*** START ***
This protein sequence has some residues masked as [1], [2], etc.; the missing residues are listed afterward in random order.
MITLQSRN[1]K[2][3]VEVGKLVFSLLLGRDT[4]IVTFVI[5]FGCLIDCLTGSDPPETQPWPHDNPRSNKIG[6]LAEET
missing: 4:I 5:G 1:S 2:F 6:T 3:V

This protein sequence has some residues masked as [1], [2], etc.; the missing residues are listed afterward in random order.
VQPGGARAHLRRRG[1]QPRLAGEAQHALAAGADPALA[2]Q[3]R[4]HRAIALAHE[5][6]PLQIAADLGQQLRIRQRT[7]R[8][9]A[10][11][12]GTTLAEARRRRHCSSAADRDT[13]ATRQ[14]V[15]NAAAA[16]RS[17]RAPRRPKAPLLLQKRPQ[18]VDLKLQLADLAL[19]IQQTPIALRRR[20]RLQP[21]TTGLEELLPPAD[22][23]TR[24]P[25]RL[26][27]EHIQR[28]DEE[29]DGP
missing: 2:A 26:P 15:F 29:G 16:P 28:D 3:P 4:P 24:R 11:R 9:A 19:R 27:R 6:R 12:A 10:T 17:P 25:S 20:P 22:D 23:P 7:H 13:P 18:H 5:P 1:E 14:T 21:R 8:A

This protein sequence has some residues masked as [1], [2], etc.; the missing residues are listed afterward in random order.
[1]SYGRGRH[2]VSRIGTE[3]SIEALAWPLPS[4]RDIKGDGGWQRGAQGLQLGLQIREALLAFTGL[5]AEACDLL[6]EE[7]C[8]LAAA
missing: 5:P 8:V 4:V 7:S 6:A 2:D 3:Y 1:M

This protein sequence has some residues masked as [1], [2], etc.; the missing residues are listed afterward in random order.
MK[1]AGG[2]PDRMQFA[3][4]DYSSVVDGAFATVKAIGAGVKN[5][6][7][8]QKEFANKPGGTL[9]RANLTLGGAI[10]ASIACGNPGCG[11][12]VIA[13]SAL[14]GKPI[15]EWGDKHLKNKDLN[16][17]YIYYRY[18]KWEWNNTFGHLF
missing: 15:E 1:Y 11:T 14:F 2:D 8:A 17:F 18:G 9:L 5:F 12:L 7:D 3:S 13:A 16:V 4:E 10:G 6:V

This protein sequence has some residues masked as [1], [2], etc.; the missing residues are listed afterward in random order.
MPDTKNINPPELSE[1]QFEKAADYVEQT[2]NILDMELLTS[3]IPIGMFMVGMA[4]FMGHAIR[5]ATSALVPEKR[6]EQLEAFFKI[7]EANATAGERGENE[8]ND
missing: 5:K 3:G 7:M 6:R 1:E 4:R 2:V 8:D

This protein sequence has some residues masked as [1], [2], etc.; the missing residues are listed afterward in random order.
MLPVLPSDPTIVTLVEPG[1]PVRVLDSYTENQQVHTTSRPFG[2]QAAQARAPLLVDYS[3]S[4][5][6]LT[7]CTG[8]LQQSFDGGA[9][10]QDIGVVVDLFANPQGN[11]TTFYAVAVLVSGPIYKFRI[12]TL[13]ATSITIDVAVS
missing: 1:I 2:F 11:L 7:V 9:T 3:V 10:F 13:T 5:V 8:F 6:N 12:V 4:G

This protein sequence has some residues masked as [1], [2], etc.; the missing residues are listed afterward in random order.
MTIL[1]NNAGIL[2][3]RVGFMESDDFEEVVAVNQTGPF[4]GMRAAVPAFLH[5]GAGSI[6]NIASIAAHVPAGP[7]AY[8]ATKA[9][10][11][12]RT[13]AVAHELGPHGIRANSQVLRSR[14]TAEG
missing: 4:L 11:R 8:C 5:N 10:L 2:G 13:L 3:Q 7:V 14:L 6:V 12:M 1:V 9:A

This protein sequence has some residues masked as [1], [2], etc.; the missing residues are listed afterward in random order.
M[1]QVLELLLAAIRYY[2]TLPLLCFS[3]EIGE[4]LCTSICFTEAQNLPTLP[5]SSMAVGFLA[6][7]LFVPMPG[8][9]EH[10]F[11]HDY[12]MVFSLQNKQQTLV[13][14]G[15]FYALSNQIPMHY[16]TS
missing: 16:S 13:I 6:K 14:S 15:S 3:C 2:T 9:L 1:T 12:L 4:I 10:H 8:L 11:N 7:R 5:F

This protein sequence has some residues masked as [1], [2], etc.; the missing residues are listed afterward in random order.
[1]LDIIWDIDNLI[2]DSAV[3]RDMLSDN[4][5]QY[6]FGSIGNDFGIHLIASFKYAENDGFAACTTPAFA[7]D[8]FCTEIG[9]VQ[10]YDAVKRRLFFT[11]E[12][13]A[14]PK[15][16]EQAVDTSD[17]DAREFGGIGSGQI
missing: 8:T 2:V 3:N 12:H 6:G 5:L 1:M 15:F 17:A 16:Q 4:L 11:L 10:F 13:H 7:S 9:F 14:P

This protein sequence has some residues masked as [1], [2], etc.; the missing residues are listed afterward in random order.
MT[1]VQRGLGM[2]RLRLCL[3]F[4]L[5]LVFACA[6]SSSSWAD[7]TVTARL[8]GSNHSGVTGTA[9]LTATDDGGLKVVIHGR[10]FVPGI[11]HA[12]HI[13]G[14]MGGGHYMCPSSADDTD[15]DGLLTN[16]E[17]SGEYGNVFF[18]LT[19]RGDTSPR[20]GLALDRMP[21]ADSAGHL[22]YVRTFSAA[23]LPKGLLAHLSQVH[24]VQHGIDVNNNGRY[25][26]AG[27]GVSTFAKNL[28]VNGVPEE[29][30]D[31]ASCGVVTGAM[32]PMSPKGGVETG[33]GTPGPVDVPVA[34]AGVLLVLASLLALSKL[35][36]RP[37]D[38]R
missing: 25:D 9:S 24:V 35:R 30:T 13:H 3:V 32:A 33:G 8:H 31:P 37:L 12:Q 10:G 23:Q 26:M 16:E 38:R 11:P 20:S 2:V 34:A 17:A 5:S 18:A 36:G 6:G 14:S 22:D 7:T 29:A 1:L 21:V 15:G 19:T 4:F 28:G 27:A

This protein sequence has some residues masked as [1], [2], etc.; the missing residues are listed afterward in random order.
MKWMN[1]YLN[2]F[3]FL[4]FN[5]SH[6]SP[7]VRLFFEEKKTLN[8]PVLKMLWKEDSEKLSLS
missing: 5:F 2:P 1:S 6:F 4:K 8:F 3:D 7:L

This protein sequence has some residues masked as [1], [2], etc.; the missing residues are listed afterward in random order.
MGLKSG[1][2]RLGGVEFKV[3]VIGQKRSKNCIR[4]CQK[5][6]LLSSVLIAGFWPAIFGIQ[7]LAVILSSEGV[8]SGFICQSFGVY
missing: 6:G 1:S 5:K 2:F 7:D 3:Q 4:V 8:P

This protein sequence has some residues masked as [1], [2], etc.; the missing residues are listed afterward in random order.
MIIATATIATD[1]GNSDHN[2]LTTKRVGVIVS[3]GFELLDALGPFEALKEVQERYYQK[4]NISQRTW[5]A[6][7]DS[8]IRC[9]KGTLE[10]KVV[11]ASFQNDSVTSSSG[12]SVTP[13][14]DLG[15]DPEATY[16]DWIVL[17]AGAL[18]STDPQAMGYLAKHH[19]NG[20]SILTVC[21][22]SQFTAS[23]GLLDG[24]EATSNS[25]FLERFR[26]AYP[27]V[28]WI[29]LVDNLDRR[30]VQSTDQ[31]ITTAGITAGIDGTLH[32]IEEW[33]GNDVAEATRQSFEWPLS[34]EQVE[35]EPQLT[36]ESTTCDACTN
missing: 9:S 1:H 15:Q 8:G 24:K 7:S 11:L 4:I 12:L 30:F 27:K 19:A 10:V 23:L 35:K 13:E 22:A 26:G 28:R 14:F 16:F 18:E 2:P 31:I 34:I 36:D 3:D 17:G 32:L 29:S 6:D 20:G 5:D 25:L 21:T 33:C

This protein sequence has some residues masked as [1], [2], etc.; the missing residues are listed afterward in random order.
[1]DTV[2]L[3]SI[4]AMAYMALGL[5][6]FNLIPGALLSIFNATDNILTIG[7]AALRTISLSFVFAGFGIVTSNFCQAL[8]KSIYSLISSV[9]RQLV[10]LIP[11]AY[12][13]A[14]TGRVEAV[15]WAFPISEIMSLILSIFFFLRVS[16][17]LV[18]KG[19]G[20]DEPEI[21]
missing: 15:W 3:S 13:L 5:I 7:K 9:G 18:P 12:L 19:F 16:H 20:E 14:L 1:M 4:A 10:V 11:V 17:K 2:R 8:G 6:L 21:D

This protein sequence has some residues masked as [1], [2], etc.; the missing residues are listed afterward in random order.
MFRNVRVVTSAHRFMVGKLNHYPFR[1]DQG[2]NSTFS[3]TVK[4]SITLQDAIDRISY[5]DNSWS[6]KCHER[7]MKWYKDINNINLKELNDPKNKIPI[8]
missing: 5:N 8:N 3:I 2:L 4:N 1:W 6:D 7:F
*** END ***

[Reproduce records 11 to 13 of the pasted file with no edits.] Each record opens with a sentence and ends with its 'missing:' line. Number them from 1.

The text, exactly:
This protein sequence has some residues masked as [1], [2], etc.; the missing residues are listed afterward in random order.
MKWMN[1]YLN[2]F[3]FL[4]FN[5]SH[6]SP[7]VRLFFEEKKTLN[8]PVLKMLWKEDSEKLSLS
missing: 5:F 2:P 1:S 6:F 4:K 8:F 3:D 7:L

This protein sequence has some residues masked as [1], [2], etc.; the missing residues are listed afterward in random order.
MGLKSG[1][2]RLGGVEFKV[3]VIGQKRSKNCIR[4]CQK[5][6]LLSSVLIAGFWPAIFGIQ[7]LAVILSSEGV[8]SGFICQSFGVY
missing: 6:G 1:S 5:K 2:F 7:D 3:Q 4:V 8:P

This protein sequence has some residues masked as [1], [2], etc.; the missing residues are listed afterward in random order.
MIIATATIATD[1]GNSDHN[2]LTTKRVGVIVS[3]GFELLDALGPFEALKEVQERYYQK[4]NISQRTW[5]A[6][7]DS[8]IRC[9]KGTLE[10]KVV[11]ASFQNDSVTSSSG[12]SVTP[13][14]DLG[15]DPEATY[16]DWIVL[17]AGAL[18]STDPQAMGYLAKHH[19]NG[20]SILTVC[21][22]SQFTAS[23]GLLDG[24]EATSNS[25]FLERFR[26]AYP[27]V[28]WI[29]LVDNLDRR[30]VQSTDQ[31]ITTAGITAGIDGTLH[32]IEEW[33]GNDVAEATRQSFEWPLS[34]EQVE[35]EPQLT[36]ESTTCDACTN
missing: 9:S 1:H 15:Q 8:G 24:K 7:S 11:L 4:I 12:L 30:F 27:K 19:A 10:V 23:L 35:K 13:E 22:A 26:G 28:R 14:F 16:F 18:E 2:P 31:I 34:I 36:D 3:D 17:G 32:L 29:S 6:D 20:G 5:D 25:L 21:T 33:C